However, in order that God may dwell in the human mind, it must be formed and built into a tabernacle. It is not so formed from man's birth, but during childhood, it is built out of sense impressions derived from the material world. On these all man's ideas are based. Only at adult age, after these worldly materials have been provided, can the process of constructing the tabernacle out of these materials be begun. This is because, during the years of minority, every one is dependent upon the external control and guidance of parents and teachers. He has not yet acquired the ability to think and judge for himself. His mind is patterned by others, through instruction and education. If it is to become a tabernacle for the indwelling of God with him, it must be reformed in accord with his own will and personal choice. Only by his own free election can his mind be opened to receive the Lord as his own individual God, the object of His individual love and worship.
This re-ordering of the human mind by a gradual process of regeneration, is what is specifically meant by the building of the tabernacle as described in Exodus. It can be accomplished only according to the Divine laws of life which are revealed in the Heavenly Doctrine. They are explained in connection with all the details of the account recorded by Moses.
It is important in the first place to note that the tabernacle was built of materials that were given by the sons of Israel as a free-will offering to the Lord. "And the Lord spake unto Moses, saying, speak unto the children of Israel that they bring to Me an offering: of every man that giveth willingly with his heart ye shall take My offering." (Exodus 25:1, 2) This is the first essential of a spiritual religion. It must be free. Man must sacrifice his own will in order to obey the will of God. What he must sacrifice, is not any material possession, but things of the spirit. They must be selfish loves, and self-centered goals that are contrary to the Divine will. These must be disciplined, and made subject to the love of service to others, and charity toward the neighbor. In no other way can the mind be opened to receive heavenly love and wisdom from the Lord.
But what does this have to do with the minute details of the tabernacle? Is this not recognized as true by those of every religion in the world? In spite of all their differences as to doctrine and religious life, do not all religions require of man that he live a life of use to others? Do they not all acknowledge the Ten Commandments as laws to be observed? What else does God require of any one than that which is so simply expressed by the prophet Micah: "Wherewith shall I come before the Lord, and bow myself before the high God? Shall I come before Him with burnt offerings, with calves of a year old? Will the Lord be pleased with thousands of rams, or with ten thousands of rivers of oil? Shall I give my firstborn for my transgression, the fruit of my body for the sin of my soul? He hath showed thee, O man, what is good; and what doth the Lord require of thee, but to do justly, and to love mercy, and to walk humbly with thy God?" (Micah 6:6-8)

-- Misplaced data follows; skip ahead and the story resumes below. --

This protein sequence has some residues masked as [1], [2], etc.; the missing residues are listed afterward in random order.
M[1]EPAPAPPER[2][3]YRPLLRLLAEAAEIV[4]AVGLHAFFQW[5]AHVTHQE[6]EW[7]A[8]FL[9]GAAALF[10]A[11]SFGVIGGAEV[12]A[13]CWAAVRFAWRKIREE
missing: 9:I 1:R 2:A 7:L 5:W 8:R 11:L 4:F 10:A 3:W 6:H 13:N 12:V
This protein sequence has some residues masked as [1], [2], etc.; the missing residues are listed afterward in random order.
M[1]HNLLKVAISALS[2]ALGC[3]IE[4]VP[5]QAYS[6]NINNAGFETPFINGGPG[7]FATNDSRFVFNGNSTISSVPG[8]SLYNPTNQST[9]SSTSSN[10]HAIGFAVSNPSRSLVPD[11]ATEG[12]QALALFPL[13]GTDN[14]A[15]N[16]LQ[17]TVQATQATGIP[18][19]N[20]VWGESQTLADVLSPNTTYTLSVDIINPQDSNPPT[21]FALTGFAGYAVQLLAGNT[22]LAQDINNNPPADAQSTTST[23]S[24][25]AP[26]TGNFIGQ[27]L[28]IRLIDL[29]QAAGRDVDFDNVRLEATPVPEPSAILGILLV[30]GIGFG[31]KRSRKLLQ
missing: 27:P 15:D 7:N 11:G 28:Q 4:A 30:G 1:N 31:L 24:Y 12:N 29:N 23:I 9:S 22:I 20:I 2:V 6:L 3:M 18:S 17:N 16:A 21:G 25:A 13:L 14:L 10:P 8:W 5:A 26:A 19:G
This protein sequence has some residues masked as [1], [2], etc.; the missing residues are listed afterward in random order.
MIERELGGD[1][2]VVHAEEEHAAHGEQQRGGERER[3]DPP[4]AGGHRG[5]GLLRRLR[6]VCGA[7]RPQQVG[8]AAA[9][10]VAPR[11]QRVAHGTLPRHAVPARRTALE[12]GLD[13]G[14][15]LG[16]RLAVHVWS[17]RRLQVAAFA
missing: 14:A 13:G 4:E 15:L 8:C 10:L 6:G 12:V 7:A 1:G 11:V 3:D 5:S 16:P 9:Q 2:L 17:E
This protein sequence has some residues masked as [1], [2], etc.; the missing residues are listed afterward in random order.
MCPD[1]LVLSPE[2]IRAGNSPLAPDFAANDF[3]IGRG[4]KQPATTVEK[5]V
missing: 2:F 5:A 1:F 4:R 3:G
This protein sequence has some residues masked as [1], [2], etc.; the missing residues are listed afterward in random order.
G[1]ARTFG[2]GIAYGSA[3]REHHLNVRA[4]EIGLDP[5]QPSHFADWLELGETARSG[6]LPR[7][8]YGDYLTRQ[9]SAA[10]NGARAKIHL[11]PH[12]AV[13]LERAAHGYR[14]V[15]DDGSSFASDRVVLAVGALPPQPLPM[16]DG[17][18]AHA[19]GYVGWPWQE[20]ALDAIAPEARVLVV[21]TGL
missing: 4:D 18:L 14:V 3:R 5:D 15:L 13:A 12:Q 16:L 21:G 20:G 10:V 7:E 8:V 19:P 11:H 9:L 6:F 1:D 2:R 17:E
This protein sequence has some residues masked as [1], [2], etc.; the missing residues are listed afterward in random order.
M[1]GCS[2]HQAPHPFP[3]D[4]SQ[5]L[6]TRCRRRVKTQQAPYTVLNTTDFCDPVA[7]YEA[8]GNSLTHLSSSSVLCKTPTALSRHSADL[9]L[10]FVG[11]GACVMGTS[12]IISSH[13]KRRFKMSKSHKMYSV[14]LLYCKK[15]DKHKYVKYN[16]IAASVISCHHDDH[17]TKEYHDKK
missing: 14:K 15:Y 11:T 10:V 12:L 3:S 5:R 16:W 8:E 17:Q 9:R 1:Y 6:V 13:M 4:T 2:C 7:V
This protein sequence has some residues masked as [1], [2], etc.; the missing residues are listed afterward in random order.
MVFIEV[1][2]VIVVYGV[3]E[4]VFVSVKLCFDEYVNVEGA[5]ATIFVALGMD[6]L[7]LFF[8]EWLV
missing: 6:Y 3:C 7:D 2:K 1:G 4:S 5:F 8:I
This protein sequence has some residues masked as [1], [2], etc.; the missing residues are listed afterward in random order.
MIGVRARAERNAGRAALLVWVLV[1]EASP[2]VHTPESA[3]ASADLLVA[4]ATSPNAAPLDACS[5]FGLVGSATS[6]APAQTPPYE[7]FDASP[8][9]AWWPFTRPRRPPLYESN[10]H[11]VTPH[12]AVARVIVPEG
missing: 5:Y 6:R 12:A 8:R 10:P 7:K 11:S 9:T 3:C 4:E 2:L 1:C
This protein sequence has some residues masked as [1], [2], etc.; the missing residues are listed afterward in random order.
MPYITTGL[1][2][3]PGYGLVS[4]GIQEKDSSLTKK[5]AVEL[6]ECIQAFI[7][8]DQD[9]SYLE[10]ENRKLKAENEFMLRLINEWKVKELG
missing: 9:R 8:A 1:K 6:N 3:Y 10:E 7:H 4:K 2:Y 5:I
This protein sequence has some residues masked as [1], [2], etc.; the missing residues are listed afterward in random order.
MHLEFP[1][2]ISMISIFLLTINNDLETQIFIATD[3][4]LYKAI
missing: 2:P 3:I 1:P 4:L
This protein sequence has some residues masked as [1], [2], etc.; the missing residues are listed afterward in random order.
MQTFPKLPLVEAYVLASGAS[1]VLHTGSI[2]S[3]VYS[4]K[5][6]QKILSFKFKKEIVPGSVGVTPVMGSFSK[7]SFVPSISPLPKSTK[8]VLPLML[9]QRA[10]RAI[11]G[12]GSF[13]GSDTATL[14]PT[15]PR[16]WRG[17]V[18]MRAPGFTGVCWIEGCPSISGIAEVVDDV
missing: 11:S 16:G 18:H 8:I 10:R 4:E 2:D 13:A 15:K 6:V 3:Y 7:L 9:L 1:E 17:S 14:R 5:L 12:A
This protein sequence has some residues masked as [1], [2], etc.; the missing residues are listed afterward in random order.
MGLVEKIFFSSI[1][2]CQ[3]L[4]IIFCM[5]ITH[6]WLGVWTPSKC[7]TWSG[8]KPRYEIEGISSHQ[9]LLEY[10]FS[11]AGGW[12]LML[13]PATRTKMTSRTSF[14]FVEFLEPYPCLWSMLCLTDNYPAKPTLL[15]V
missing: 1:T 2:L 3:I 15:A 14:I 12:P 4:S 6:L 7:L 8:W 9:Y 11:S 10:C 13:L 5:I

The law of religion, thus stated, is very simple; but human life is very complex. This becomes evident when we attempt to understand the laws of nature, and to use them for the benefit of human society. The field of scientific knowledge is beyond all limits. Its details are so numerous, that even in a life-time of devoted research, only a very small portion of them can be mastered. Yet only so far as these details are known and understood can anyone succeed in producing succesful mechanical inventions for the service of men. The same is true of spiritual things. Men think of them as abstract formulas of theology, but in reality they are the laws of spiritual life according to which alone man can achieve true and lasting happiness. They must be learned from Divine revelation, even as natural laws must be learned from nature. That they may be learned is the whole purpose for which the Word of God has been given. They must be seen in the Word, not as abstract formulas, but as vital principles of human thought, and love, and conduct. And they must be understood in application to all the complex conditions of life with which everyone is confronted daily. This is the reason why so many books have been written to explain the Ten Commandments. Why else should the Old Testament have been given, including the five books of Moses, the historical books from Joshua to Kings, and all the Prophets? And why else should it be necessary to add all the volumes that are included in the Heavenly Doctrine? All of these Scriptures contain treasures of Divine wisdom that are necessary for the establishment of the Lord's kingdom among men, and for the salvation of the human race.
From the construction of the tabernacle, therefore, and from all its specifications, spiritual knowledge and understanding may be derived that is of surpassing value to mankind. Whether the present study can succeed in transmitting to the reader some idea of how these things may be related to the practical problems of religious life, is doubtful; but if it does so in some small degree, it will have achieved its paramount purpose.